A new, more realistic and robust global test, the WLTP [2], is scheduled to be introduced in 2017, but EU countries are dithering in confirming the date – under pressure from carmakers that want to be able to keep exploiting the loopholes in the current test rules until at least 2022.

Greg Archer, T&E clean vehicles manager, said: "The gap between real-world fuel economy and distorted official test results has become a chasm. The current test has been utterly discredited by carmakers manipulating official test results. Unless Europe introduces the new global test in 2017 as planned, carmakers will continue to cheat laws designed to improve fuel efficiency and emissions reductions. The cost will be borne by drivers who will pay an additional €5,600 for fuel over the lifetime of the car compared to the official test result."

The growing gap between test and real-world performance is also damaging EU growth and climate goals. T&E forecasts that without the new test the average gap will grow to more than 50% by 2020. The cumulative additional cost of fuel that motorists will be required to buy as a result of test manipulation will amount to nearly a trillion euros in 2030. This is oil the EU must import, much of it from Russia, damaging balance of payments and lowering growth as money flows out of the EU economy. The cumulative additional CO₂ emissions are estimated to be about 1.5 billion tonnes, increasing the risk of dangerous climate change.

US authorities have been far more effective in identifying carmakers unfairly distorting tests. Hyundai and Ford have been required to reimburse customers for incorrect fuel economy figures while Mercedes and BMW-Mini have also been recently caught and are awaiting sanctions to be imposed. Checks on production cars by the independent US Environmental Protection Agency (EPA) have identified the anomalies, unlike the totally ineffective system in Europe.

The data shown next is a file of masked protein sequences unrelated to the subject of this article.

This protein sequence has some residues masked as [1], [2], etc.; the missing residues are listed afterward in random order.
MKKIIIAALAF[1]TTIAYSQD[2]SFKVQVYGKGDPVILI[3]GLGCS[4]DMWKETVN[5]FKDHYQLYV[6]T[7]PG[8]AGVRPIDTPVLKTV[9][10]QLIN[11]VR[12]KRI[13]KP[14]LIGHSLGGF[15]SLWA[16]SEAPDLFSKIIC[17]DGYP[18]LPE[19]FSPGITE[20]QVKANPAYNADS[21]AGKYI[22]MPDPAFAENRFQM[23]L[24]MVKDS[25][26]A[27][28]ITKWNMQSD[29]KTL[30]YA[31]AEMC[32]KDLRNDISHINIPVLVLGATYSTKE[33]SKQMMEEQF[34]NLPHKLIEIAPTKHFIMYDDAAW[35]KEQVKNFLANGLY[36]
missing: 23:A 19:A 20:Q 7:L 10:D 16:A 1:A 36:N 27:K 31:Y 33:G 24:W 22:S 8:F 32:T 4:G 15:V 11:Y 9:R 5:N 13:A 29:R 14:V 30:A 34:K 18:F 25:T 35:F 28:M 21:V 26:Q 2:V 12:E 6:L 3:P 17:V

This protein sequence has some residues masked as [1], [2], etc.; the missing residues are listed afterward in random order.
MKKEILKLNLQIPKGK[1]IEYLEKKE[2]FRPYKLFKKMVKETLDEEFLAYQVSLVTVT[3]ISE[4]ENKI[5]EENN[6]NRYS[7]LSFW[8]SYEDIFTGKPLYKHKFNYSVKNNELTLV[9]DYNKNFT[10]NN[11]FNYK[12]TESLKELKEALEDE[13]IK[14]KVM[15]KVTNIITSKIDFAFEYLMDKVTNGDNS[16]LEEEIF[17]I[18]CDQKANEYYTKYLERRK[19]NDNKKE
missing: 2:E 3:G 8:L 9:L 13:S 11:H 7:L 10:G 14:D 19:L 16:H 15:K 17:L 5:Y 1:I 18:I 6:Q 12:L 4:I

"The US has shown how to provide accurate consumer information and limit the abuse of official tests by carmakers through effective market surveillance by an independent regulator. In contrast, the EU system allows carmakers to pay testing authorities to test prototypes in their own laboratories using an obsolete test. The results are distorted fuel economy figures, more climate-changing emissions and air pollution. If the new European Commission doesn't strengthen the system of car testing, the only place cars will be less polluting is in the laboratory," Greg Archer concluded.

Cars are responsible for 15% of Europe's total CO2 emissions and are the single largest source of emissions in the transport sector. The EU's first obligatory rules on carbon emissions require car manufacturers to limit their average car to a maximum of 130 grams of CO2 per km by 2015, and 95g by 2021.

Notes to editors:

[1] According to the 2013 edition of Mind the Gap! there are about 20 ways carmakers 'creatively reinterpret' test procedures to produce better fuel consumption and CO2 emissions figures (CO2 emissions are directly linked to fuel burned). Among the techniques used are:

taping over cracks around doors and grilles;
overinflating the tyres;
adjusting the wheel alignment and brakes;
using special super-lubricants;
minimising the weight of the vehicle;
testing at altitude, at unrealistically high temperatures and on super-slick test tracks.

[2] Worldwide harmonized Light vehicles Test Procedure